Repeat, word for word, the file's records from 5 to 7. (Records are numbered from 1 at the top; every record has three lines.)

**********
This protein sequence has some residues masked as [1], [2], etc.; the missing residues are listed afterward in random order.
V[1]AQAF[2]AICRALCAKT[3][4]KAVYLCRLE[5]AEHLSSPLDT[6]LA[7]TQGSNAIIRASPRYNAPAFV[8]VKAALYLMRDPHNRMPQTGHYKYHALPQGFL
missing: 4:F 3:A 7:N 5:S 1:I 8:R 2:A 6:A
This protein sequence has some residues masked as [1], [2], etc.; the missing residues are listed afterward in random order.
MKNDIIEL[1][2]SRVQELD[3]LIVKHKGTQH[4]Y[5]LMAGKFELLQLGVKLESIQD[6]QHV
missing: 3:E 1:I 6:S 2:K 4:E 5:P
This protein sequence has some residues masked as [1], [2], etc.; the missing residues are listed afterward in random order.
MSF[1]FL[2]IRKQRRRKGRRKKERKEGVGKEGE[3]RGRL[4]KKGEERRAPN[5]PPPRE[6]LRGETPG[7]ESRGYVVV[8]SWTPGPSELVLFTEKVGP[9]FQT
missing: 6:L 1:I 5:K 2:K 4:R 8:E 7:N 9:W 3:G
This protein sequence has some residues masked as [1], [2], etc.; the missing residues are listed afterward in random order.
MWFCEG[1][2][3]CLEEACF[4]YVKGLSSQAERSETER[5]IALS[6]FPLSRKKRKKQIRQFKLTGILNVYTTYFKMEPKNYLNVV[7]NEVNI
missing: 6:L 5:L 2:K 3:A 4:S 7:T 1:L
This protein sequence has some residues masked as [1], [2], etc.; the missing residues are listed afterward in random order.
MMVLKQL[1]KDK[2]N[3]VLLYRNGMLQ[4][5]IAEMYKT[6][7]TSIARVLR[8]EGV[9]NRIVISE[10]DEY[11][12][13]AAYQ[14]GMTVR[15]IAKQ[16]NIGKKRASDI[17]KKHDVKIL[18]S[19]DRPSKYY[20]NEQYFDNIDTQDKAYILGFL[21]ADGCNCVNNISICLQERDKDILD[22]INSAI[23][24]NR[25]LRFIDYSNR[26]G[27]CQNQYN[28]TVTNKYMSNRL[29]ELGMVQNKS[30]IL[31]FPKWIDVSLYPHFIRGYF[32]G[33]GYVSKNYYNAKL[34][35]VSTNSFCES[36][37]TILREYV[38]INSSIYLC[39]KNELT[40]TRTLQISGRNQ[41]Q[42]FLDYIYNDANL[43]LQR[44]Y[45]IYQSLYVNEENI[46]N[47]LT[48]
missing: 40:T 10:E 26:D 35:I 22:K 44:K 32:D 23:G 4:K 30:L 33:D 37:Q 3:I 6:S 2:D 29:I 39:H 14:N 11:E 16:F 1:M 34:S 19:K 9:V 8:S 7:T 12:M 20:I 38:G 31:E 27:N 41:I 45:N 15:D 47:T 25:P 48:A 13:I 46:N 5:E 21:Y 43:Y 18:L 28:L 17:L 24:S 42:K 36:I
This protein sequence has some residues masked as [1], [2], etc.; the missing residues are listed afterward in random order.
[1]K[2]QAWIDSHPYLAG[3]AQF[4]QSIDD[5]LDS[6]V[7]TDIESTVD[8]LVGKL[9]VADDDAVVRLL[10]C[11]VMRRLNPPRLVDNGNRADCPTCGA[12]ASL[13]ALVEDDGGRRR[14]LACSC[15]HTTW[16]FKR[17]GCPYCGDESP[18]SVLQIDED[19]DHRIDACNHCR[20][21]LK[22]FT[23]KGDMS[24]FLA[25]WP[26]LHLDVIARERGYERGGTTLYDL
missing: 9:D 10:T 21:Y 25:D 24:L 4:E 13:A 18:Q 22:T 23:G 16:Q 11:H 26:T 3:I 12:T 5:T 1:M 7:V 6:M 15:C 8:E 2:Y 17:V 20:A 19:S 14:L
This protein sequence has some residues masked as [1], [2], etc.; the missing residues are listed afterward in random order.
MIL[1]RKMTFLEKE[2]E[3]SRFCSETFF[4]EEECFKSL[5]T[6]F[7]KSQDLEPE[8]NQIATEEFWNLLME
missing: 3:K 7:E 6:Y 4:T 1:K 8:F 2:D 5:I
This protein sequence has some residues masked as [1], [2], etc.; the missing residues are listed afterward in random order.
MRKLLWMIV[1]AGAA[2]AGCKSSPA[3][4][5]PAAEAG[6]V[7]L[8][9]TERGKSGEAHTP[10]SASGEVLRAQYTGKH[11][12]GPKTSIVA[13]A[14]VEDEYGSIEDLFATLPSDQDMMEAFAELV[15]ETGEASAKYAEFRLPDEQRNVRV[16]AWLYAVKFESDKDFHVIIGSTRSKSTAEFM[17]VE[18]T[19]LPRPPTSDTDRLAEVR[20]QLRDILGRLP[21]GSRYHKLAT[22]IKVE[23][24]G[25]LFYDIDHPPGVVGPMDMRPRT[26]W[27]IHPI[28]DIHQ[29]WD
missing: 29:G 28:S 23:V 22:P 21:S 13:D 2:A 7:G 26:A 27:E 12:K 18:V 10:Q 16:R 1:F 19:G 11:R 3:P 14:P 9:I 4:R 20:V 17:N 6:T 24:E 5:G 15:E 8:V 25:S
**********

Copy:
This protein sequence has some residues masked as [1], [2], etc.; the missing residues are listed afterward in random order.
MMVLKQL[1]KDK[2]N[3]VLLYRNGMLQ[4][5]IAEMYKT[6][7]TSIARVLR[8]EGV[9]NRIVISE[10]DEY[11][12][13]AAYQ[14]GMTVR[15]IAKQ[16]NIGKKRASDI[17]KKHDVKIL[18]S[19]DRPSKYY[20]NEQYFDNIDTQDKAYILGFL[21]ADGCNCVNNISICLQERDKDILD[22]INSAI[23][24]NR[25]LRFIDYSNR[26]G[27]CQNQYN[28]TVTNKYMSNRL[29]ELGMVQNKS[30]IL[31]FPKWIDVSLYPHFIRGYF[32]G[33]GYVSKNYYNAKL[34][35]VSTNSFCES[36][37]TILREYV[38]INSSIYLC[39]KNELT[40]TRTLQISGRNQ[41]Q[42]FLDYIYNDANL[43]LQR[44]Y[45]IYQSLYVNEENI[46]N[47]LT[48]
missing: 40:T 10:E 26:D 35:I 22:K 44:K 32:D 23:G 4:K 30:L 33:D 37:Q 3:I 6:S 2:D 29:I 39:H 14:N 11:E 16:F 1:M 34:S 19:K 9:V 8:S 7:T 12:M 20:I 38:G 31:E 27:N 41:I 45:N 15:D 47:T 25:P 48:A 13:I 46:N 5:E 21:Y 43:Y 18:L 28:L 17:L 24:S 42:K 36:I
This protein sequence has some residues masked as [1], [2], etc.; the missing residues are listed afterward in random order.
[1]K[2]QAWIDSHPYLAG[3]AQF[4]QSIDD[5]LDS[6]V[7]TDIESTVD[8]LVGKL[9]VADDDAVVRLL[10]C[11]VMRRLNPPRLVDNGNRADCPTCGA[12]ASL[13]ALVEDDGGRRR[14]LACSC[15]HTTW[16]FKR[17]GCPYCGDESP[18]SVLQIDED[19]DHRIDACNHCR[20][21]LK[22]FT[23]KGDMS[24]FLA[25]WP[26]LHLDVIARERGYERGGTTLYDL
missing: 9:D 10:T 21:Y 25:D 24:L 4:E 13:A 18:Q 22:T 23:G 16:Q 11:H 26:T 3:I 12:T 5:T 1:M 7:V 6:M 15:C 8:E 2:Y 17:V 20:A 19:S 14:L
This protein sequence has some residues masked as [1], [2], etc.; the missing residues are listed afterward in random order.
MIL[1]RKMTFLEKE[2]E[3]SRFCSETFF[4]EEECFKSL[5]T[6]F[7]KSQDLEPE[8]NQIATEEFWNLLME
missing: 3:K 7:E 6:Y 4:T 1:K 8:F 2:D 5:I